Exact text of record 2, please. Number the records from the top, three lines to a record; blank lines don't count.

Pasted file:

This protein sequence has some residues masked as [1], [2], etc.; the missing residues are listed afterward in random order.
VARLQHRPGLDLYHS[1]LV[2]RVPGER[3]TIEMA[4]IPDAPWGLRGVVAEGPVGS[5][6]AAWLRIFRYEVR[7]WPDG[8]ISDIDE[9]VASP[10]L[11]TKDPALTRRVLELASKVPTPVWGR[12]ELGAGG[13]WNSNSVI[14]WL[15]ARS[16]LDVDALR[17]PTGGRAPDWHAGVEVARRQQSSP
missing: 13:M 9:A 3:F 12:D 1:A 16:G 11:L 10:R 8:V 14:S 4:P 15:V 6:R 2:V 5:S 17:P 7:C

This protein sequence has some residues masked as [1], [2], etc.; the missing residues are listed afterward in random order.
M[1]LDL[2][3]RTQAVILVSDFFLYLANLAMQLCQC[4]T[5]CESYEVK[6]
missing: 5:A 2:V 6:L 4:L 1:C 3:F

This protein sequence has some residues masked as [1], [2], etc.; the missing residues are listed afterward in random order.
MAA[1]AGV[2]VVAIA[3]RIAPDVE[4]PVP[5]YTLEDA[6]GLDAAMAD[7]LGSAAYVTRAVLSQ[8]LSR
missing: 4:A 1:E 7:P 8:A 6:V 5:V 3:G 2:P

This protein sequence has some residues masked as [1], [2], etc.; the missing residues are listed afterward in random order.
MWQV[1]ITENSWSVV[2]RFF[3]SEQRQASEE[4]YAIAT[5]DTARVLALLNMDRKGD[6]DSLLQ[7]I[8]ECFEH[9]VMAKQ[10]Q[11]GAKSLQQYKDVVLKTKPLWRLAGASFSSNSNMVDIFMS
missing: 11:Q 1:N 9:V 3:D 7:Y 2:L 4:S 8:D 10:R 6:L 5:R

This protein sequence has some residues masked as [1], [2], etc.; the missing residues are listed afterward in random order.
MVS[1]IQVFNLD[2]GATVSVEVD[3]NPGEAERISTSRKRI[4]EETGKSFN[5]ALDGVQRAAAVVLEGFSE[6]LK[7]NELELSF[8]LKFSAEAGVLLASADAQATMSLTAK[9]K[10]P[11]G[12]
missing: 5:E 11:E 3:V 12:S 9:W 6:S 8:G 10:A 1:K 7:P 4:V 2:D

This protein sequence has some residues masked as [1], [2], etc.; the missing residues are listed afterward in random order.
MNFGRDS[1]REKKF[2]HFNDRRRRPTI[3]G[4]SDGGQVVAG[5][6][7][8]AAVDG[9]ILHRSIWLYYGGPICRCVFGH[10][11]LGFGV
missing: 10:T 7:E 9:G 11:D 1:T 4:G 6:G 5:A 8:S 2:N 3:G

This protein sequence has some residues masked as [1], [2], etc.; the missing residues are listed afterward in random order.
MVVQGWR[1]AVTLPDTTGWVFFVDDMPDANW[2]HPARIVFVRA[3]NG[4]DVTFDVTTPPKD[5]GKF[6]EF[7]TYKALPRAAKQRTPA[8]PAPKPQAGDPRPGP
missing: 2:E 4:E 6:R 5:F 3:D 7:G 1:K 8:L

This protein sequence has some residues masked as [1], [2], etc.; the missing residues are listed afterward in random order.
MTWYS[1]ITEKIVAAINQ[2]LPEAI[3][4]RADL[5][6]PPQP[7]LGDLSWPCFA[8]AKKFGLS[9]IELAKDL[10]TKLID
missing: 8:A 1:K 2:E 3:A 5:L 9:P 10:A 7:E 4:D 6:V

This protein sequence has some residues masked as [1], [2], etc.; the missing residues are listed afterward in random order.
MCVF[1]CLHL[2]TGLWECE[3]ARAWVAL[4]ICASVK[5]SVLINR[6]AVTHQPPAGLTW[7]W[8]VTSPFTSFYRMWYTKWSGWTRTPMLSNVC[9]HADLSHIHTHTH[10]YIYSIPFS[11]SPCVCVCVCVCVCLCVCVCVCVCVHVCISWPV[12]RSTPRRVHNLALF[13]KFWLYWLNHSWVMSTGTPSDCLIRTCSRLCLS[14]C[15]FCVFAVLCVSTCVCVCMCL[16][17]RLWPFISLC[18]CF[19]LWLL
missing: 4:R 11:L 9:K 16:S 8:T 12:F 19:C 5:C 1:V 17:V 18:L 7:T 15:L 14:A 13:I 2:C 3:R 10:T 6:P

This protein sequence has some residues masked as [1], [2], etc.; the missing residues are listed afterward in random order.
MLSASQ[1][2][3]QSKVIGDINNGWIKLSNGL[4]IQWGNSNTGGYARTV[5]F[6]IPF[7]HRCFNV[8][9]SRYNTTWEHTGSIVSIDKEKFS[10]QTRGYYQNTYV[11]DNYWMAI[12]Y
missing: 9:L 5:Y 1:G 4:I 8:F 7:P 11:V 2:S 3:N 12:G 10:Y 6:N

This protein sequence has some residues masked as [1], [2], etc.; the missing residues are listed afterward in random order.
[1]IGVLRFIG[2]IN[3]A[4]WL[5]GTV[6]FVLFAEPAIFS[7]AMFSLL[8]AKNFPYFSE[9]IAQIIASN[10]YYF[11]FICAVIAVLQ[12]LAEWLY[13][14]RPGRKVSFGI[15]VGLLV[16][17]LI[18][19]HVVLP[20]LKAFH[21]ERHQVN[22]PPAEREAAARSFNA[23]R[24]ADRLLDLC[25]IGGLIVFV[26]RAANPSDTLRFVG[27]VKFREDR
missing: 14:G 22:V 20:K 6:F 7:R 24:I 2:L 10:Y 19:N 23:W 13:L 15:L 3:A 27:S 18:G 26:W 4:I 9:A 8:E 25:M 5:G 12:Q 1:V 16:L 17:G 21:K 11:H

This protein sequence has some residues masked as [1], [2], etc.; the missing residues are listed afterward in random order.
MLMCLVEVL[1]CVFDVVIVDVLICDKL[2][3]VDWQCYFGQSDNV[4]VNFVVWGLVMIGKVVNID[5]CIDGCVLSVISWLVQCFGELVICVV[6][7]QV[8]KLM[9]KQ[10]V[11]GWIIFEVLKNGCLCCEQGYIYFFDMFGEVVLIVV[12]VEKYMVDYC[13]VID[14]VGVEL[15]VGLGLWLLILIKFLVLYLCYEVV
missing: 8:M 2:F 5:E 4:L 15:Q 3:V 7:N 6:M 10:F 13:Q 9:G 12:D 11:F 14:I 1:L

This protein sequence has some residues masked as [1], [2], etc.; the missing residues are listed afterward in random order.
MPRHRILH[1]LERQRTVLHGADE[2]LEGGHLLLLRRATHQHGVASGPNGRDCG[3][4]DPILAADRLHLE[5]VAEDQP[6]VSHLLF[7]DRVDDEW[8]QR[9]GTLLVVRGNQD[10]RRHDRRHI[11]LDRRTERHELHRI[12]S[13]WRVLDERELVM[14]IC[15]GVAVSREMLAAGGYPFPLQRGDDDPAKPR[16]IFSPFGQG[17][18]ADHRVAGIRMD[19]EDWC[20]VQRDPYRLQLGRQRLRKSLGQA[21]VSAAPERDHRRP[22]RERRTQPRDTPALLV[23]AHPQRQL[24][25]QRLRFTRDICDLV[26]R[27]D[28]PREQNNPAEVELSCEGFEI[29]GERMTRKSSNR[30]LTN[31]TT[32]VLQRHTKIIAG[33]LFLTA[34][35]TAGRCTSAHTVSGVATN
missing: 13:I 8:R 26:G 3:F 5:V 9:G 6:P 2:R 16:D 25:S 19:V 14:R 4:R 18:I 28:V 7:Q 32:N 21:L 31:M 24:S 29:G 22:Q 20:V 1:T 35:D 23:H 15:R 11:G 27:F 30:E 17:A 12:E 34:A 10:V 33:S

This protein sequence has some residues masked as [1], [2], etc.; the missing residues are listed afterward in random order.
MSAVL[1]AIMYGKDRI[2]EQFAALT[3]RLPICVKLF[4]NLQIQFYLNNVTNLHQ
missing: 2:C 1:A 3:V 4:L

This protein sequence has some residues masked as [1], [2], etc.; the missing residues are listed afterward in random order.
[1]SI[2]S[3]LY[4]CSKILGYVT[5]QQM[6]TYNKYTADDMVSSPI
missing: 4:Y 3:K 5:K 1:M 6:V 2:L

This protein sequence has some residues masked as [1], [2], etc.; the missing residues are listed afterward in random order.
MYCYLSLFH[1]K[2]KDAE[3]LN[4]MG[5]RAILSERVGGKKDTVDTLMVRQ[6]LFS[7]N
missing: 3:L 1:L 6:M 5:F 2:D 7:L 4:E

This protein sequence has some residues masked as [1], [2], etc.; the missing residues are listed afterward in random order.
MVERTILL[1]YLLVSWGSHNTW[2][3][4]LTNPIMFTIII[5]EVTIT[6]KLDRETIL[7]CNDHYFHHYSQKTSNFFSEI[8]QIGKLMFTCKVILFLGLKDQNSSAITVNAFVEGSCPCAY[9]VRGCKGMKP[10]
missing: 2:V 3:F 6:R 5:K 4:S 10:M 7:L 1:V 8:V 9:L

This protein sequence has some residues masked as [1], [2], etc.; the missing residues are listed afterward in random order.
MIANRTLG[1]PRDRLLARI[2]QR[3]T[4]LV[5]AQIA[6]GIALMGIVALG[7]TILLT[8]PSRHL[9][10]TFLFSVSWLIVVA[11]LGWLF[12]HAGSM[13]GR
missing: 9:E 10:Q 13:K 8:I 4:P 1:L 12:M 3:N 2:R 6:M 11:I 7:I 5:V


This protein sequence has some residues masked as [1], [2], etc.; the missing residues are listed afterward in random order.
M[1]LDL[2][3]RTQAVILVSDFFLYLANLAMQLCQC[4]T[5]CESYEVK[6]
missing: 5:A 2:V 6:L 4:L 1:C 3:F